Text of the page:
Welcome to our mid-life crisis! These are the chronicles of Laura and Patrick, their young son Jack, and their goofball Labrador Retriever named Evinrude (Rudy), as they travelled the Sea of Cortez and the Pacific coast of mainland Mexico in their catamaran. We went cruising in search of a change of pace, a closer knit family, and peace of mind. We found all three and more. The fun all started in October, 2008 and nearly four years later the Mexican adventure came to an end August 3rd, 2012. With our mid-life crisis cured in Mexico, we are excited to start a new adventure - life back in America.

Candeleros Chico

Candeleros Chico
Just another beautiful day at anchor on the Baja. 2010

Dolphins at play in the bow wake 2011

Dolphins at play in the bow wake  2011

Wednesday, November 2, 2011

Isla San Pedro Martir

View to the north.

View to the south.

That little golden blob at the top of the rock is one of two sea lions about eight feet straight up above the high tide line. How did they get up there?

The glow of sunrise. As the sun starts to rise, the noise level goes up with sea lions calling greetings.

It's hard to feel cozy and comfortable when you are anchored this close to cliffs.


Isla San Pedro Martir is a tiny, remote island at the bottom of the Midriff Islands chain in the Sea of Cortez. Not many cruisers visit it primarily because it's out in the middle of nowhere and the island is basically a rock that rises straight up from the Sea into steep cliffs without any beaches. It does not really offer good protection for anchoring overnight. So why did we want to go there? Basically the answer is, "Because it was there."

San Pedro Martir has been designated a fish and bird sanctuary by the Mexican government. The steep cliffs offer home to thousands of boobies, gulls, terns, cormorants, herons, and pelicans. Huge boulders have calved off the cliffs over the years and provide excellent shelter for thousands of fish. (They also line the island and increase the hazards of anchoring.) Being so steep sided out in the middle of the sea, the currents swirl and upwell here, offering up a smorgasbord for fish, whales, dolphins, birds and sea lions. Hundreds of sea lions call this rock home.

We had coordinates on our GPS for an anchorage on the east side, but pulling up to the island, I was convinced they must be wrong. It didn't look like an anchorage to me! Sheer cliffs rose straight from the water and there was just a little indent to tuck into. There wasn't even a strip of beach. As we moved closer toward the anchorage, we found a sand bottom at about 37 feet close to the cliff. We set the hook and backed down hard because strong winds were forecasted to start the next day from the northwest.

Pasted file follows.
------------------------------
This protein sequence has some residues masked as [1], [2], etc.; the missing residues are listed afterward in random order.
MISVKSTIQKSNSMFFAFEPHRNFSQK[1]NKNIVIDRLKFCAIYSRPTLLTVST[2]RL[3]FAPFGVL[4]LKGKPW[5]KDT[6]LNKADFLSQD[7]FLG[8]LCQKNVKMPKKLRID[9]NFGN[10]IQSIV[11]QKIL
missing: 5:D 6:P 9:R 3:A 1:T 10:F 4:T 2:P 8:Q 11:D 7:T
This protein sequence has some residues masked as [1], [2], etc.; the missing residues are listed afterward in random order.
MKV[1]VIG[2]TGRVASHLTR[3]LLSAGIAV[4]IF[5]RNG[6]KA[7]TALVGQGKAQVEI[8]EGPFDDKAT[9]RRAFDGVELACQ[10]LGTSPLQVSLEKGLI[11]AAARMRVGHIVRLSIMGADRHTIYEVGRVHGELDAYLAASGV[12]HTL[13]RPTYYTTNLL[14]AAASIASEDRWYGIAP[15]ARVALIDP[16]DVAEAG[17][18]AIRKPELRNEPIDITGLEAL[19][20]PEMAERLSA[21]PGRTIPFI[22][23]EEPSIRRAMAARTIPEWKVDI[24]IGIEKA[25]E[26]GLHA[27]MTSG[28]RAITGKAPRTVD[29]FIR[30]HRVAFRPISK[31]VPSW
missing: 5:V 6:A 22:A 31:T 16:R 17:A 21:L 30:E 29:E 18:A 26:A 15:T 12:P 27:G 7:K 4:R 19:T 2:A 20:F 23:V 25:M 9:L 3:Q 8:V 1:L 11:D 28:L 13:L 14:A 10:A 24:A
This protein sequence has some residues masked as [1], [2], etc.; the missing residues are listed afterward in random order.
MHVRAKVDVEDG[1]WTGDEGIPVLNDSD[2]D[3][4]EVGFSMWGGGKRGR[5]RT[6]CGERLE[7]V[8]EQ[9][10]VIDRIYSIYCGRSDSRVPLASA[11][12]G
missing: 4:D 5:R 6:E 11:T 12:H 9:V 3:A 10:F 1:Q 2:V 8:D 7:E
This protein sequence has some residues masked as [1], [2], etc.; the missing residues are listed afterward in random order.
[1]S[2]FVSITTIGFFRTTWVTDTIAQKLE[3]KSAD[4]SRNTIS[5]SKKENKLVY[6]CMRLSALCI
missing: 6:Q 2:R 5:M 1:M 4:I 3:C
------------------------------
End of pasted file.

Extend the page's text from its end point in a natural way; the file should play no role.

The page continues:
Once anchored we had a chance to take a look around. And then another. The place was incredible. It overwhelmed the senses with all the bird and sea lion calls. The noise was constant and loud. The cliffs were so close and so huge, rising white with bird guano, straight up. It's hard to describe how strange and other-wordly this island seemed. It was like taking a left and ending up in Jurassic Park - you half-expected to see a pteradactyl winging around the cliffs.
The first night, sea lions played around our boat outlined in bright phosphorescence. They were so curious of Rudy. One sea lion swam around and around the boat on the surface with Rudy following, walking above him. Another tried to climb up onto our back steps, but got caught up in our swim ladder. We all three sat on the back steps and watched their antics late into the night.

I would never term the anchorage as offering good NW protection, as our guidebook suggested. We bumped, rocked and rolled the entire two days we were there. Sometimes the swirl of the currents was strong enough to hold us sideways to the 20 knot winds that were wrapping around the corner along with the swell. But even when we were nose into the winds, JaM was bobbling around in the confused swell. I got a little seasick at anchor when the high winds starting working up the swell. Sounds awful, huh? But it wasn't. The wonder and awe we felt anchored there outweighed the discomfort, at least for a couple days.

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